From the Garden To The Camps

First published by Kathleen Cerveny on March 29, 2010 as part of her Arts & Ideas blog for the Cleveland Foundation.

 

RehearsalWhat do Adam and Eve, Jews, Japanese Americans, Armenians and Native Americans have in common? These and other peoples have all experienced exile from their homeland and the hardship and conflict of being displaced.

Some, like Japanese Americans during WWII, and Native Americans even today, were exiled within the borders of their own country – to internment camps and reservations. Others were forced out of their homeland to wander and face discrimination in other lands.

The commonality and brutality of exile across the centuries and the globe is the subject of “codename:EXILE” a play being developed and produced by Cleveland State University drama students under the direction of visiting Turkish artist in residence, Özen Yula. The play tells the stories of eight different groups of exiles from different historical eras. It will be performed in CSU’s Factory Theater April 22 through May 3, Thursday, Friday and Saturday evenings at 8 p.m. Contact the box office at 216.687.2109 for tickets.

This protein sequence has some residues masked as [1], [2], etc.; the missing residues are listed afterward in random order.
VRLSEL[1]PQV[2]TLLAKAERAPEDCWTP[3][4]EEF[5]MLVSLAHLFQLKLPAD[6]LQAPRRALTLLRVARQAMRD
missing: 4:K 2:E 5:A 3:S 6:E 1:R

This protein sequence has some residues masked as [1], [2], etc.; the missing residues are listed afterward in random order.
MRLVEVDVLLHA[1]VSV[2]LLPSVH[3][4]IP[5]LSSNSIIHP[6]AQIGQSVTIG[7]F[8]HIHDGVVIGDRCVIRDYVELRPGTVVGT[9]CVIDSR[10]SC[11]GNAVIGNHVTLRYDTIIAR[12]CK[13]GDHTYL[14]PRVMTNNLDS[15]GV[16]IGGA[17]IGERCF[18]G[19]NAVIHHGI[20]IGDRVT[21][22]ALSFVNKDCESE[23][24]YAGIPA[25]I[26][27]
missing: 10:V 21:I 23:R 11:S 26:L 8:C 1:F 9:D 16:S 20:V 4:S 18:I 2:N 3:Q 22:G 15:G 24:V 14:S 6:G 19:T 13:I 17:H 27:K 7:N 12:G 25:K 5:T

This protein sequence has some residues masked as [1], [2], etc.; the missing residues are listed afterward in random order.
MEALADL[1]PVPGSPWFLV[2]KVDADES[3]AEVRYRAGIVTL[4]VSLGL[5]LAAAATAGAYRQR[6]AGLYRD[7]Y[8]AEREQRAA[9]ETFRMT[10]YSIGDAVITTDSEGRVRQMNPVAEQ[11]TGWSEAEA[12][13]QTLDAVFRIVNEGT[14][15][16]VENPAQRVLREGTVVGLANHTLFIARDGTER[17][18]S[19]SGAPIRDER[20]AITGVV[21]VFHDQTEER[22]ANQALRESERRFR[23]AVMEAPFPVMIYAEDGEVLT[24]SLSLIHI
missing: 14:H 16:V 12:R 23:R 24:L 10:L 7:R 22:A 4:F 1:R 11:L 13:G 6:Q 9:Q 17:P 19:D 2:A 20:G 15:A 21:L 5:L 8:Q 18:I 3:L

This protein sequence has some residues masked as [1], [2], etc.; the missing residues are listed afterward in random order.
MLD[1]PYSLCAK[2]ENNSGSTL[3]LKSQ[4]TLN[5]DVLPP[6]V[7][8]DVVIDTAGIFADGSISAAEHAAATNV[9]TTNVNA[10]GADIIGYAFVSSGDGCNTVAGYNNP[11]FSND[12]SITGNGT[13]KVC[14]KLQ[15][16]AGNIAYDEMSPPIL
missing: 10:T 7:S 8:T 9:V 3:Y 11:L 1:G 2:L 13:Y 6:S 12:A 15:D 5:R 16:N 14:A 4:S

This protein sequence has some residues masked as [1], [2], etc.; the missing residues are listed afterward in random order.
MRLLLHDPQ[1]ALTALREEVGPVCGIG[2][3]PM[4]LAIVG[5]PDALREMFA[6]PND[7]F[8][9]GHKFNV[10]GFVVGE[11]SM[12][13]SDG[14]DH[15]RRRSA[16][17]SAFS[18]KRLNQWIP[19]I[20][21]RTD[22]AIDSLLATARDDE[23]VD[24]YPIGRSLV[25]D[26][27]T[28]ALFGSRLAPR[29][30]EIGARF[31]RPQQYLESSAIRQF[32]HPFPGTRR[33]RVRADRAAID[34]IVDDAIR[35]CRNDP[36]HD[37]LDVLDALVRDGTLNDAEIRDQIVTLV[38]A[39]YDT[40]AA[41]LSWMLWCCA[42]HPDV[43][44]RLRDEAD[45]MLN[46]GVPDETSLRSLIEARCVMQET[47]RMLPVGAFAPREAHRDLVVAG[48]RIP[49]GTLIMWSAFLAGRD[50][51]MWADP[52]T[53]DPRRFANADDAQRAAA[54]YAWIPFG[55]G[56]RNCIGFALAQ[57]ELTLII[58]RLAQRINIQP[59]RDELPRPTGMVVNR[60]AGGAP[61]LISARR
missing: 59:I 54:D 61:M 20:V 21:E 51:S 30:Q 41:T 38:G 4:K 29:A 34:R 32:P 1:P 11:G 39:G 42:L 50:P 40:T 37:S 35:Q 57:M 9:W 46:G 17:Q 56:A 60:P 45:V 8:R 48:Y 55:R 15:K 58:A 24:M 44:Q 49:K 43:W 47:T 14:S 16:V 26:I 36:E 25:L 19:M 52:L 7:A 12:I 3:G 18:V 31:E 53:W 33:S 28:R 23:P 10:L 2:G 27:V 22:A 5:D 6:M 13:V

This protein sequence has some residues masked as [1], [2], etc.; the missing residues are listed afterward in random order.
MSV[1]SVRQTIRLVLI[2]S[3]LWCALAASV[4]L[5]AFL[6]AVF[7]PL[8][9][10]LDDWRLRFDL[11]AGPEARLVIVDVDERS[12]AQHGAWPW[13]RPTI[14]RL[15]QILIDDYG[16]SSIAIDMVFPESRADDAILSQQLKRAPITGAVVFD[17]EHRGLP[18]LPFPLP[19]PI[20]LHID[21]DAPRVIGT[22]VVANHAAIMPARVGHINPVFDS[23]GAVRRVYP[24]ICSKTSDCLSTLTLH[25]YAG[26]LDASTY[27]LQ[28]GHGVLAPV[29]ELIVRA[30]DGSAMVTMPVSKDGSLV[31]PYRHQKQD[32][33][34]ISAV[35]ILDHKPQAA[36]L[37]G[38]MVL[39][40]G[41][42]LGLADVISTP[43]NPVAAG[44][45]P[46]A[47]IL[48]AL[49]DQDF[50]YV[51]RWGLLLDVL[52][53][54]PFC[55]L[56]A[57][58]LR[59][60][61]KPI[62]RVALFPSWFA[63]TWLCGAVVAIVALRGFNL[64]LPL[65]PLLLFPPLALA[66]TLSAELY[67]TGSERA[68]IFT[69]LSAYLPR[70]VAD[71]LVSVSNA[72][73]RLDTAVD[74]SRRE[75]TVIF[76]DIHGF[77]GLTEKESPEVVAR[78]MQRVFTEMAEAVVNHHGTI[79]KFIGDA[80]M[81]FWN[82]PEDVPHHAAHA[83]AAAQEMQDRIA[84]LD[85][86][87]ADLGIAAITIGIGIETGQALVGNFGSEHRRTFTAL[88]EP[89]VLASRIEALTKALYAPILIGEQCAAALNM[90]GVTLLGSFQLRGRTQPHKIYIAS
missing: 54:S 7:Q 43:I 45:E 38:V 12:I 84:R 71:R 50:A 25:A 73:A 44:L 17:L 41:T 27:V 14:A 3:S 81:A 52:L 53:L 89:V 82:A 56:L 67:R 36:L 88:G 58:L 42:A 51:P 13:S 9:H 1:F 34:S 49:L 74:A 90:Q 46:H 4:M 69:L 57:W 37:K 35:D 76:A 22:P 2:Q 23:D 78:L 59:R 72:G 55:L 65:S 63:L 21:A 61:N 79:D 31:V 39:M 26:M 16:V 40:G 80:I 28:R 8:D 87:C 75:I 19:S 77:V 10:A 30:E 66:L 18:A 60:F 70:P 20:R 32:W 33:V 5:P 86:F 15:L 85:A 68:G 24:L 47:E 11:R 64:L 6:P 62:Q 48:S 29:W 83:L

I was privileged to view a rehearsal of the play this week and was impressed with the commitment and energy of the 22 students who make up the cast and crew. Özen is also impressed with the students, remarking that many of them hold jobs as well as attending classes, yet they bring great passion to their work with him. (Rehearsals go late into the evening.)

Stage directionFrom what I observed, this play will be filled with powerful images and very dramatic, often stylized action. The audience will have a unique experience as well, since the stage is being built around and through the entire black box space of CSU’s Factory Theater. The audience will be required to move and turn to follow the action as it moves around them. I’m told that the unique experience will actually begin as soon as audience members enter the theater. (I won’t say any more. You’ll have to find out for yourself.)

Özen’s work at CSU is part of his long-term residency in Cleveland, supported by the Cleveland Foundation’s Creative Fusion program. He’s already helped a group of Cleveland Municipal School District teens create their own play, and will be working with Cleveland Public Theater this spring and summer to write and produce another world premier for CPT’s fall season. More on all this later. For now, here’s a few photos from the rehearsal at CSU.

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